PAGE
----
• Carefully tracking the location, suspect information, and method involved (“M.O.”) for each robbery so we can provide the best crime analysis information for our beat officers, supervisors, and detectives (much of this information is also available to the public through the crime-map info linked to our website at www.richmondpd.net);
• Assigning additional officers with the resources we have available to areas most impacted by the robberies;
• Sharing information and working together with our law enforcement partners in nearby communities, as well as with our federal partners;
• Working closely with federal agents from the ATF (Bureau of Alcohol, Tobacco, and Firearms) joining local/federal resources to identify and arrest suspects;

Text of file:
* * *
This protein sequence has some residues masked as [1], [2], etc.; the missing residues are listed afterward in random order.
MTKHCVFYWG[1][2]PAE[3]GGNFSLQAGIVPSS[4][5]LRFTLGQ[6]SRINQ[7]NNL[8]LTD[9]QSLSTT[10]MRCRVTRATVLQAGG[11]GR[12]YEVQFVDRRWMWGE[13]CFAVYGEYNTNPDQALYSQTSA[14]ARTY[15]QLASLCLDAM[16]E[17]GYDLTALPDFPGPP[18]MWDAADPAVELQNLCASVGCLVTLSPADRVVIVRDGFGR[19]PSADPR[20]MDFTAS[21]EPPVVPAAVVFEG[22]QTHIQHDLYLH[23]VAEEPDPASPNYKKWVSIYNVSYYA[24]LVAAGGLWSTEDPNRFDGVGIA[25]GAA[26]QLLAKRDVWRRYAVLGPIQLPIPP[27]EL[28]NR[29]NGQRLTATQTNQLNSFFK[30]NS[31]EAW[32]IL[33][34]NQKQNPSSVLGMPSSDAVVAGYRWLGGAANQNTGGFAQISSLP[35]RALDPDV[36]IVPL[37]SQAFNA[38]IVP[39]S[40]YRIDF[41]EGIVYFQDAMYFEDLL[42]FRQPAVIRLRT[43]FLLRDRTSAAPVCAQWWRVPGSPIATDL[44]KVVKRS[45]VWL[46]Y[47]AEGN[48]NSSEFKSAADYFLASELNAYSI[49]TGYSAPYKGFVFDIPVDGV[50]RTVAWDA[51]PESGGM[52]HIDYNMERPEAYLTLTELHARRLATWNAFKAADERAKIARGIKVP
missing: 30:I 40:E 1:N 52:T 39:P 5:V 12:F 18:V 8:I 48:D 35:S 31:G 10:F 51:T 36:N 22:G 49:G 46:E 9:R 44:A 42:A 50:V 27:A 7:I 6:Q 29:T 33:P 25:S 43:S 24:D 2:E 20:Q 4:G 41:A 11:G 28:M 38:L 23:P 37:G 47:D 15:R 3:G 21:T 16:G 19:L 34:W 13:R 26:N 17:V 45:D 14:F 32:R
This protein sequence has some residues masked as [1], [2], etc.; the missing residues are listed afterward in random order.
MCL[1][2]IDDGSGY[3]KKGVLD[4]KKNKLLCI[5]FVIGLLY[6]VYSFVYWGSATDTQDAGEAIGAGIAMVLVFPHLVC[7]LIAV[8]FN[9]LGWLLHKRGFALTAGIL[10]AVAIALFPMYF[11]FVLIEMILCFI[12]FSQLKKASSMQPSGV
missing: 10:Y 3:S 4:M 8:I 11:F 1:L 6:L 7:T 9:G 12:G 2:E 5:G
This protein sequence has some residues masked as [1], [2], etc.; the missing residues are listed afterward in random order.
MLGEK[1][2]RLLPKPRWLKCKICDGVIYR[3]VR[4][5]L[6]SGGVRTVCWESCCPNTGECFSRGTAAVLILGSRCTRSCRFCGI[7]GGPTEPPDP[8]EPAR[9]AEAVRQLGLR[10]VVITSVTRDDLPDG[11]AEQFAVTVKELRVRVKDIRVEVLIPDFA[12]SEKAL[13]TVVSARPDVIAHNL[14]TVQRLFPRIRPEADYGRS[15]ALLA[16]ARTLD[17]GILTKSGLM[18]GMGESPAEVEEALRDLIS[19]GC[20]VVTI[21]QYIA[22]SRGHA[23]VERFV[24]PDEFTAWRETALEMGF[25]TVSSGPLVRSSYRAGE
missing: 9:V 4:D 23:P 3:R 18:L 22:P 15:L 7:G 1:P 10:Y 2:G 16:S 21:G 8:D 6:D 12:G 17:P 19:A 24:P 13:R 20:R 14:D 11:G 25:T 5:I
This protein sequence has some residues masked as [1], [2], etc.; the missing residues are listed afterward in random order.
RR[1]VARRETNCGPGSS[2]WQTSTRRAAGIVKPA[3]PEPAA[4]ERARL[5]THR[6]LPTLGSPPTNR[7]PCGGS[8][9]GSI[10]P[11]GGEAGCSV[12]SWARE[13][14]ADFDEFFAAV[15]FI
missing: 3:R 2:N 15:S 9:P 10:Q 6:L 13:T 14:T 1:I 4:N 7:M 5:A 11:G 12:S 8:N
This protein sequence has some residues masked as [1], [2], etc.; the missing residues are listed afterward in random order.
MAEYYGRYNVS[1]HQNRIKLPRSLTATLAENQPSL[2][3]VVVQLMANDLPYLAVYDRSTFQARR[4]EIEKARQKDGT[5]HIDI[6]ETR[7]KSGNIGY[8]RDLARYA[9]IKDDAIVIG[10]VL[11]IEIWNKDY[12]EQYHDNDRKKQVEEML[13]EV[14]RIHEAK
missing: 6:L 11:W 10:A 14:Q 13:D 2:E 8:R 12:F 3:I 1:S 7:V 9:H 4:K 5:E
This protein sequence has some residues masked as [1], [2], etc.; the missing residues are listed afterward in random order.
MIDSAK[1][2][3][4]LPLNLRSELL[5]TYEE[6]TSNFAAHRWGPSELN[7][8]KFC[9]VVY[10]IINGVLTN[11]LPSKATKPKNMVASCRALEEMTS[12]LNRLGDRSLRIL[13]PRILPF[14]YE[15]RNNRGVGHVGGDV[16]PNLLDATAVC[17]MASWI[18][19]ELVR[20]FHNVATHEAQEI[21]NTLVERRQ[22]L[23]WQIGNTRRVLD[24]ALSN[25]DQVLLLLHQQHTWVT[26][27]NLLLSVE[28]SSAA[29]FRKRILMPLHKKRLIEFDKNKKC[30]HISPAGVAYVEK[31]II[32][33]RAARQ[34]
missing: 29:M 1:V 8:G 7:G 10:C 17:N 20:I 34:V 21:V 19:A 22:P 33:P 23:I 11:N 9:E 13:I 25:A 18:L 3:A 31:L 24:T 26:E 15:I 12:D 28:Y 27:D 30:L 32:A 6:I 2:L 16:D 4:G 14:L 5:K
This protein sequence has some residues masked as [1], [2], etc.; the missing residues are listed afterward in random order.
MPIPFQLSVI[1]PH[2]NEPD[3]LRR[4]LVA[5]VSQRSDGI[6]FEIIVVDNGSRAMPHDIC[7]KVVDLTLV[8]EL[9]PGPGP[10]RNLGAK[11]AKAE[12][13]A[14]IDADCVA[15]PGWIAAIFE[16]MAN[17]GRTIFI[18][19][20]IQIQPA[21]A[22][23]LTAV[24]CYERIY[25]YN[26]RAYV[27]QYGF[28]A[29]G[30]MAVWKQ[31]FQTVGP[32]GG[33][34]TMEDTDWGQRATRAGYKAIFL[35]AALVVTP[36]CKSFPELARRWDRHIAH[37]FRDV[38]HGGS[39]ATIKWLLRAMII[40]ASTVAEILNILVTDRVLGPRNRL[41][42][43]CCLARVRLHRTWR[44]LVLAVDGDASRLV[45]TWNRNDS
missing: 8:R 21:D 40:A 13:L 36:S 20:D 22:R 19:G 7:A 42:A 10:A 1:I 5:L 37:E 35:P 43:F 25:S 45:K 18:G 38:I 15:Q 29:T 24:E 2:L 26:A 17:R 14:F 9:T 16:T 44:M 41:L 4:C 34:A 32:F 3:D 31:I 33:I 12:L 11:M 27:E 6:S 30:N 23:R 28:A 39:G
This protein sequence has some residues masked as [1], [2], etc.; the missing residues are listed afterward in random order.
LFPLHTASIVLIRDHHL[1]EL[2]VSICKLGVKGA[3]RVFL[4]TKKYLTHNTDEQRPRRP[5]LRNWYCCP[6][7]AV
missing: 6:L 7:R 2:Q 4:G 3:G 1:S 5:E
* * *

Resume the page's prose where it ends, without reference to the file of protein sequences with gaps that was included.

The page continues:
• Utilizing CCTV resources, private cameras, and other technology to gather leads on possible suspects;
• Offering rewards of $10,000 or more for information leading to the arrest and conviction of those committing these robberies. If you have any information regarding these crimes, please contact Detective Rivera at [email protected] or (510) 621-1755;
• Implementing a Park Ranger program of young adults who can help observe and report suspicious activity along the Greenway and in other parks around the city. This program is in its developmental stage, so while it holds strong potential, it will not be up and running for several months. We are also hiring a number of new cadets (generally college-age young people who attend school while working part-time at the PD) who can assist with various crime prevention related activities;
• Actively promoting community awareness and crime prevention efforts through efforts like the upcoming National Night Out on Aug. 4th and the Safe Cities Community Crime Expo (by the Civic Center) on Aug. 22nd.